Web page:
Cognitive behavioural therapy during COVID-19: Lancet study shows treatment method may be just as effective electronically
Cognitive behavioural therapy (CBT) is considered to be one of the most effective ways to treat mental health issues in India.
Whether it’s due to the everyday stresses of modern life, individual traumas or the global healthcare crisis due to the COVID-19 pandemic, anxiety and depression have emerged as major concerns for people all over the world in recent times. Even before the pandemic hit, mental health issues were a cause of concern in India. According to the Indian National Mental Health Survey of 2015-2016, nearly 15% of Indians require active intervention to cope with mental health issues.
Cognitive behavioural therapy (CBT) is considered to be one of the most effective ways to treat mental health issues in India and the world. For those who might not know, CBT is a type of talk therapy which helps you manage your problems by figuring out ways to change your behaviour and the thoughts behind them. But with social distancing and extended/continuing lockdowns, CBT can be difficult to provide by therapists in the traditional face-to-face manner - which in turn has called for greater resources being developed for electronically-delivered CBT, or eCBT. But is eCBT just as effective as traditional CBT?
How does CBT improve mental health?
CBT, in its inception, was known as just cognitive therapy (CT) and was pioneered by Dr Aaron T Beck in the 1960s. Beck was a psychiatrist at the University of Pennsylvania and practiced psychoanalytic psychotherapy to treat patients of depression. During his research and practice, he discovered that patients with depressive disorders have three basic and automatic cognitions or thoughts: they had negative ideas about themselves, the world around them, and the future.
Beck then helped patients identify and evaluate these automatic cognitions, which in turn helped them think more realistically, feel better emotionally and behave with better functionality. CT proved to be effective in bringing long-lasting changes when patients were able to change these automatic cognitions in the long run through extended therapy. Over the following five decades, CT evolved into CBT and was adopted by mental health practitioners from across the world.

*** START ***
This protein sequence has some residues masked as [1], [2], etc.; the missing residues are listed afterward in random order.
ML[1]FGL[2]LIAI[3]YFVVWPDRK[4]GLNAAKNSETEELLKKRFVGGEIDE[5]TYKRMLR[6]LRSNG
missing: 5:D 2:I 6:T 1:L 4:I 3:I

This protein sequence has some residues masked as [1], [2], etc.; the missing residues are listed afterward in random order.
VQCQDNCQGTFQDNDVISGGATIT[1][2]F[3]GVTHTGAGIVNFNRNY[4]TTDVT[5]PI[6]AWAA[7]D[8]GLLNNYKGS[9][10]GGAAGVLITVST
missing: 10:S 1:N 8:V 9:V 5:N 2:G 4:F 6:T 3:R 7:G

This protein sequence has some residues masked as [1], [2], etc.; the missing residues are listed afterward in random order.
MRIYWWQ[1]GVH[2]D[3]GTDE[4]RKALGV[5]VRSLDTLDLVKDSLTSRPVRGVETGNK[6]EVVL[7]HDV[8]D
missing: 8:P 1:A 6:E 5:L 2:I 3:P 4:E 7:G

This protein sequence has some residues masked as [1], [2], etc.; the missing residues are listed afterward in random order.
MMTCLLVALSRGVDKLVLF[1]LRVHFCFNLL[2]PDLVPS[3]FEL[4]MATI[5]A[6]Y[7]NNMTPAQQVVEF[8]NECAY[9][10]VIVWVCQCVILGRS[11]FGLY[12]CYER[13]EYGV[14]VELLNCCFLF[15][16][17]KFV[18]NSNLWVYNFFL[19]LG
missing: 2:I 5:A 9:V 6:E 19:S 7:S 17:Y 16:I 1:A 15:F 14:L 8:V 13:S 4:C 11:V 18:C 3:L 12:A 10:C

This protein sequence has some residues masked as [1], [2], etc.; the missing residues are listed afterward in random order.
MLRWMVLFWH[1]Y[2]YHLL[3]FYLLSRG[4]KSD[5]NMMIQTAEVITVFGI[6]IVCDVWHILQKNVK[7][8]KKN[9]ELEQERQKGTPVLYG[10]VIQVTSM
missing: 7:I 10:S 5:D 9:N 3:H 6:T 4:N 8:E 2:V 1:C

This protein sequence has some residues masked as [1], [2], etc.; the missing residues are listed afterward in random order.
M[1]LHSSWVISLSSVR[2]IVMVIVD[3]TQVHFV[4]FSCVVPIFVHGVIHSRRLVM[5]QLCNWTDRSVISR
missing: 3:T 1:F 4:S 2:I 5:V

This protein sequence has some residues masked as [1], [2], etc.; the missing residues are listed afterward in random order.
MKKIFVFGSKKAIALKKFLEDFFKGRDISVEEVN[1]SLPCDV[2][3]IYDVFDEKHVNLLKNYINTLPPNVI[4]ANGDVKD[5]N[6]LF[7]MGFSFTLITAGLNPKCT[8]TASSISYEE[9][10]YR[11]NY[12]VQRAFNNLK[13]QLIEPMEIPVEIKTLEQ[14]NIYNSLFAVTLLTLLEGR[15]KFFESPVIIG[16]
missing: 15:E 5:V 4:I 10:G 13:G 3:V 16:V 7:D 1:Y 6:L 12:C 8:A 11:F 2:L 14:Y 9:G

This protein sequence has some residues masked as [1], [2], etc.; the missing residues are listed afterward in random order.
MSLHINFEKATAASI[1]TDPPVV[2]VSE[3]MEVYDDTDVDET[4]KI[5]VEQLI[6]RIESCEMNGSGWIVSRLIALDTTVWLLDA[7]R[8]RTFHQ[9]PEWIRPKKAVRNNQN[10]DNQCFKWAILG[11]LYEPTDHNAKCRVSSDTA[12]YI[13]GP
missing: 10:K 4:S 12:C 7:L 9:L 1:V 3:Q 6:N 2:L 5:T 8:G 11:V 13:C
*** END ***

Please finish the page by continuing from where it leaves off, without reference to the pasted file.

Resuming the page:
In a chapter of the 2012 book, CBT in Non-Western Cultures, Dr Nimisha Kumar and Parul Gupta (who’re both members of the Indian Association for Cognitive Behaviour Therapy) reveal that although Indian mental health practitioners rarely adopt just “a single systematised form of psychotherapy”, CBT has proved to be an effective form of treatment for the Indian populace because of its focused nature that directs patients towards actionable changes they can make immediately to improve their psychological and physical health status.
How to access CBT electronically?
So, CBT definitely has immense benefits, especially in the Indian scenario. But is eCBT equally effective? A recent study in The Lancet insists that eCBT is at least as effective as face-to-face CBT, and given the current reliability and accessibility of technology, eCBT facilities should be maximised and made available to both patients and therapists who need it.
If you have access to the internet, you could reach out to a trained mental health expert via hospital eConsultation services, health applications on your phone and even call up emergency hotlines for help. Technology and its easy access have made CBT, one of the most effective treatments for mental health issues, available at your fingertips. The fact that there is somebody at the other end of a line to provide you with appropriate mental healthcare should encourage you to reach out to eCBT services if you or a loved one is in need.
For more information, read our article on Depression: Causes, symptoms, treatment and prevention.
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